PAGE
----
The latest opus from South Korea’s Park Chan-wook (Oldboy), Thirst is a vampire movie of the least utilized order. Sure, you’ll be exposed to copious amounts of blood, forbidden sexual encounters and murderous appetites, but at the heart of it, you’ll find the melodrama of two people caught up in selfless but unfulfilling lives.
Catholic Father Sang-hyun (Song Kang-ho), a proponent of self-flagellation, voluntarily subjects himself to a medical study aimed at finding the cure for a mysterious disease that has been spreading. Little is known of the life-threatening virus, but Sang-hyun is self-sacrificing and prays for God to use him in any and all ways to help the cause. The treatment fails, and in order to save Sang-hyun, a blood transfusion is administered. After being revived, Sang-hyun slowly but surely finds out that he has regained life with extraordinary powers and cravings, which eventually lead him away from religion altogether. Of course, there is a female interest; Tae-ju (Kim Ok-vin), the wife of Sang-hyun’s childhood friend, Kang-woo (Shin Ha-kyun), quickly becomes caught up in the priest’s madness. But Sang-hyun’s morality remains intact, and a dichotomy between vampirism and humanism pervades the overlapping relationships.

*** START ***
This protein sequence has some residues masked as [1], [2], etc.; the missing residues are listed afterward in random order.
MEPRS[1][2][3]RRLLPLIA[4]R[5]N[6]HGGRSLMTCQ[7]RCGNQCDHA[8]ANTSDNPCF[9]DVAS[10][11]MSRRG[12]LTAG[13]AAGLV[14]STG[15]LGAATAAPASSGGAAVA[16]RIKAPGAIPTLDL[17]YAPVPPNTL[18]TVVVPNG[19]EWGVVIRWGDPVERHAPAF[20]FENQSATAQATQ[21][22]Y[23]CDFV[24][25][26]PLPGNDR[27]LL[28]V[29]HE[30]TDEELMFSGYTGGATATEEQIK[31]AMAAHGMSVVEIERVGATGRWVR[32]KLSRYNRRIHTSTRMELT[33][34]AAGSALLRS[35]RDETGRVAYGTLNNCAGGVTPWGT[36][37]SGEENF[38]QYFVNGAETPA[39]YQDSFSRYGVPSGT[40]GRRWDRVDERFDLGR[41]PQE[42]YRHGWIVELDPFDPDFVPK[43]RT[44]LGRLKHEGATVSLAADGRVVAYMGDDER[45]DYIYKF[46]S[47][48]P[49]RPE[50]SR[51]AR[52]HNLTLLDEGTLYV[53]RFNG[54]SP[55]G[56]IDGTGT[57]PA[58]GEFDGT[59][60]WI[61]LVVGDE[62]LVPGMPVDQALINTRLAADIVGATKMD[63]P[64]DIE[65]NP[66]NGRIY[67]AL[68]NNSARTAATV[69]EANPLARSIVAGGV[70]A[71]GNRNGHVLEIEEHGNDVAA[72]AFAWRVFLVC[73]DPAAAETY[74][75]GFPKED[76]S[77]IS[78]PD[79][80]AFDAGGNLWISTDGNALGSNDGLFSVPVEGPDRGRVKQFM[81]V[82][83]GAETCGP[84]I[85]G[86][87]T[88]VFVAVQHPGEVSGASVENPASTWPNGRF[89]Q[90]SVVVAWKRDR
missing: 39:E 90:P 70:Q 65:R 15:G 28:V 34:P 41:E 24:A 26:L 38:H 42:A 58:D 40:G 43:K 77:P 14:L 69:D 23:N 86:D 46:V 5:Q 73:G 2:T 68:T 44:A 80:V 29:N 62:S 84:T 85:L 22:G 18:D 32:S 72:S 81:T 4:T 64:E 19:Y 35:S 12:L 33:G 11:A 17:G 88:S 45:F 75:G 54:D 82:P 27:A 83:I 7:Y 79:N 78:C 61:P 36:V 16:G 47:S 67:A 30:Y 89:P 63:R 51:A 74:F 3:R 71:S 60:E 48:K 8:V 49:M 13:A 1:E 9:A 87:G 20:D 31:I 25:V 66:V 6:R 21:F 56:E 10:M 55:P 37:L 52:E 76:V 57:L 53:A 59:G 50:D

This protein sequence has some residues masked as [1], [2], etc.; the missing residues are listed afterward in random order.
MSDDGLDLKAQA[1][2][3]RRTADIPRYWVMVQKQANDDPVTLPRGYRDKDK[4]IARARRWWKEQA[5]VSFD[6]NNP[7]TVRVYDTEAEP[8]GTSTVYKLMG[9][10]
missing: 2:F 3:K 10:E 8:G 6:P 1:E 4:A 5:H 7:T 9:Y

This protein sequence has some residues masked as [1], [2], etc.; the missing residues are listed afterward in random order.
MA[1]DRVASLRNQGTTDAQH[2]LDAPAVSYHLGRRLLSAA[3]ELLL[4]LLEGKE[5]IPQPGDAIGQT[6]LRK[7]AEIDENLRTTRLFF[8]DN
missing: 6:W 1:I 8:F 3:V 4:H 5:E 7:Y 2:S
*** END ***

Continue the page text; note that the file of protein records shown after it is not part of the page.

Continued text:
It’s pretty standard vampire stuff—sex, otherworldly strength, attraction to blood—and Sang-hyun gives in to these desires one by one. Yet, Thirst never succumbs to the platitudinous. As the story unfolds, Park’s charming and jarring visuals complement the otherworldly occurrences. The barrenness of an apartment cloaked in sterile white is harsh enough, but when Tae-ju suddenly retches up blood, the effect is doubly unsettling. Park fosters the melodrama without catering to any one mode of sensationalism, exploring the humorous side, the dark and graphic side, the emotional side and all of the gray areas in between.
Thirst was awarded the Prix du Jury (Jury Prize) along with Andrea Arnold’s Fish Tank at this year’s Cannes Film Festival.